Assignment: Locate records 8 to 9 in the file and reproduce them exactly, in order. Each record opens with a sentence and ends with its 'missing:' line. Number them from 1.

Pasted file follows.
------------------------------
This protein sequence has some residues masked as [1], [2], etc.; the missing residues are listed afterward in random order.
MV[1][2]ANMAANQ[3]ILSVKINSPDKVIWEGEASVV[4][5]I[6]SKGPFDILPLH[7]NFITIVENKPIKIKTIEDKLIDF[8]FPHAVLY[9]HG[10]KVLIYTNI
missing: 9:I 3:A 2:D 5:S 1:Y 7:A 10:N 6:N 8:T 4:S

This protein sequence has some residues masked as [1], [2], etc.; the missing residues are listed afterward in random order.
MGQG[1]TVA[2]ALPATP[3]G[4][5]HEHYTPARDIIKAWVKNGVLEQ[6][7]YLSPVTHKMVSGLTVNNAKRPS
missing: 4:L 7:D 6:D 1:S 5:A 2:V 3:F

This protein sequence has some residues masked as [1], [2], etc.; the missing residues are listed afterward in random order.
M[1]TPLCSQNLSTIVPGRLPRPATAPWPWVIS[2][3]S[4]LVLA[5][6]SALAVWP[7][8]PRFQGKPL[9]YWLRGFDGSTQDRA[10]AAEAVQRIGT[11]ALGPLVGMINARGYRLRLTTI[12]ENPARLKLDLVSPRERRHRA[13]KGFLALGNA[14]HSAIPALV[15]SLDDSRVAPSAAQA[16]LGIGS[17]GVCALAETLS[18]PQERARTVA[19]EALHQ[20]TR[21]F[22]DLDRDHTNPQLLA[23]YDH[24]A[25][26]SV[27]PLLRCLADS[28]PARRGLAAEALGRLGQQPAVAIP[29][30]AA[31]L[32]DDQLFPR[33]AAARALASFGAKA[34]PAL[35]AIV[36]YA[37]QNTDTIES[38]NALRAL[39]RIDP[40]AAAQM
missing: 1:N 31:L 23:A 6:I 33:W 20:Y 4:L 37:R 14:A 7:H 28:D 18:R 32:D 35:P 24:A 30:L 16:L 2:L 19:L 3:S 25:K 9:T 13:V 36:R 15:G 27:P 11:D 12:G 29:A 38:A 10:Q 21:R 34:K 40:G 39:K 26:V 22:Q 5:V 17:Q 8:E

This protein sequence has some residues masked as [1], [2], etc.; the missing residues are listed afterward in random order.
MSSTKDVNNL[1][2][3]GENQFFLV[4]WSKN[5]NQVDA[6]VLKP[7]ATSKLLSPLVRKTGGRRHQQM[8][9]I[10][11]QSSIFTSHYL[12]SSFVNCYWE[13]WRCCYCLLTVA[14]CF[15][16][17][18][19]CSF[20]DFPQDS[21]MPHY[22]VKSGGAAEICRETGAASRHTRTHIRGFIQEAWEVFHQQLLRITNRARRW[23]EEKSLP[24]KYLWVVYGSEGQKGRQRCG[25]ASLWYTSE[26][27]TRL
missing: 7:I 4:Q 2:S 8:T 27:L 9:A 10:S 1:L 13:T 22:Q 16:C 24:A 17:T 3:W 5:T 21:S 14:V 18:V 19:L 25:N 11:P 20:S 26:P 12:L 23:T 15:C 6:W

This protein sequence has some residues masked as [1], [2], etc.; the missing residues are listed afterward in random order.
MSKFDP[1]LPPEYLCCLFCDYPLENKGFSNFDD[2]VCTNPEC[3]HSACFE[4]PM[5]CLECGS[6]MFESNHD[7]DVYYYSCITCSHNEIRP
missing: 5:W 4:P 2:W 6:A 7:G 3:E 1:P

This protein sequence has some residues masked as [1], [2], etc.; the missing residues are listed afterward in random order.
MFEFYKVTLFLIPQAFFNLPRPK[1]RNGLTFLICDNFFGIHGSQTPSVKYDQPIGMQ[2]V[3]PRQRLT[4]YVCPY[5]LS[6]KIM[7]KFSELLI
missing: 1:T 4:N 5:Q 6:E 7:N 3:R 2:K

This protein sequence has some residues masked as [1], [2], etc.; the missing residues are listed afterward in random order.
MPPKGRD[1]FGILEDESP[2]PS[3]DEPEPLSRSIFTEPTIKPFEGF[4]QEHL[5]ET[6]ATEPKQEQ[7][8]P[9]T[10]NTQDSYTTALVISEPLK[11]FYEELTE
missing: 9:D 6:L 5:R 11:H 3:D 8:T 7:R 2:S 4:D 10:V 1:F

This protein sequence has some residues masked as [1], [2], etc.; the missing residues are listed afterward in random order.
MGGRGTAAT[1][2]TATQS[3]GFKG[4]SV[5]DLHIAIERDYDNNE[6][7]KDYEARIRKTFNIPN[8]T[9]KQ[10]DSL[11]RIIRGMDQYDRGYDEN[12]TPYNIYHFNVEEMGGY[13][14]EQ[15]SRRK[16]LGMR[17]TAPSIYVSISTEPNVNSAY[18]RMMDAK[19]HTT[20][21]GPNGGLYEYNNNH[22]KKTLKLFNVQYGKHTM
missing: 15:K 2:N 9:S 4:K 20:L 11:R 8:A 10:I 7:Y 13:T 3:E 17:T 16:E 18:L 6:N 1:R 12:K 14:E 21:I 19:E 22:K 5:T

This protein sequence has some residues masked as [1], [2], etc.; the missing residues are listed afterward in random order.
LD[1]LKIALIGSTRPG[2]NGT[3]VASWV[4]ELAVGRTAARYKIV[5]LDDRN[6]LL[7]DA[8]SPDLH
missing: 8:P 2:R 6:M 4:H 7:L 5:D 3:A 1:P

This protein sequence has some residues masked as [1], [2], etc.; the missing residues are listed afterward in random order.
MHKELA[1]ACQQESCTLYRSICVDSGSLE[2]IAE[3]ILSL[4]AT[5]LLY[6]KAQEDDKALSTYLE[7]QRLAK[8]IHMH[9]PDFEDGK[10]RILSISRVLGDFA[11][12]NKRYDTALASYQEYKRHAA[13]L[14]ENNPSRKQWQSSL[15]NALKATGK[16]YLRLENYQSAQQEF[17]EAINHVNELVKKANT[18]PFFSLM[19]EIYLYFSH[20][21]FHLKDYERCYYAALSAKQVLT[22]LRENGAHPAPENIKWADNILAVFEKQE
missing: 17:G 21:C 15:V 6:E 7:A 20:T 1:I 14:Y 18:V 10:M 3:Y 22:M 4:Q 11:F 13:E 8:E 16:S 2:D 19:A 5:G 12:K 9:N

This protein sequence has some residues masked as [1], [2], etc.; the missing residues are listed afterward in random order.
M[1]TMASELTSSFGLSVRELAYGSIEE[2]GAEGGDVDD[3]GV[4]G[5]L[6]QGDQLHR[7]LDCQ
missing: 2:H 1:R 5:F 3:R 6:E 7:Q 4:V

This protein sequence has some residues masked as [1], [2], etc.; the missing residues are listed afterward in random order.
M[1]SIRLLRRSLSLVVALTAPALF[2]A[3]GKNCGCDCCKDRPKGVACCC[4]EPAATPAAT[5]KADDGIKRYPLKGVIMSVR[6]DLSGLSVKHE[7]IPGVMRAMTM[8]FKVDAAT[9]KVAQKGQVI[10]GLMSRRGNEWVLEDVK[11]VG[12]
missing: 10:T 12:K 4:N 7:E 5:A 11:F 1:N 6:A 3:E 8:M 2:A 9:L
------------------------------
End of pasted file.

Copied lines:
This protein sequence has some residues masked as [1], [2], etc.; the missing residues are listed afterward in random order.
MGGRGTAAT[1][2]TATQS[3]GFKG[4]SV[5]DLHIAIERDYDNNE[6][7]KDYEARIRKTFNIPN[8]T[9]KQ[10]DSL[11]RIIRGMDQYDRGYDEN[12]TPYNIYHFNVEEMGGY[13][14]EQ[15]SRRK[16]LGMR[17]TAPSIYVSISTEPNVNSAY[18]RMMDAK[19]HTT[20][21]GPNGGLYEYNNNH[22]KKTLKLFNVQYGKHTM
missing: 15:K 2:N 9:S 4:K 20:L 11:R 8:A 10:I 7:Y 13:T 3:E 17:T 16:E 18:L 6:N 1:R 12:K 14:E 21:I 19:E 22:K 5:T

This protein sequence has some residues masked as [1], [2], etc.; the missing residues are listed afterward in random order.
LD[1]LKIALIGSTRPG[2]NGT[3]VASWV[4]ELAVGRTAARYKIV[5]LDDRN[6]LL[7]DA[8]SPDLH
missing: 8:P 2:R 6:M 4:H 7:L 5:D 3:A 1:P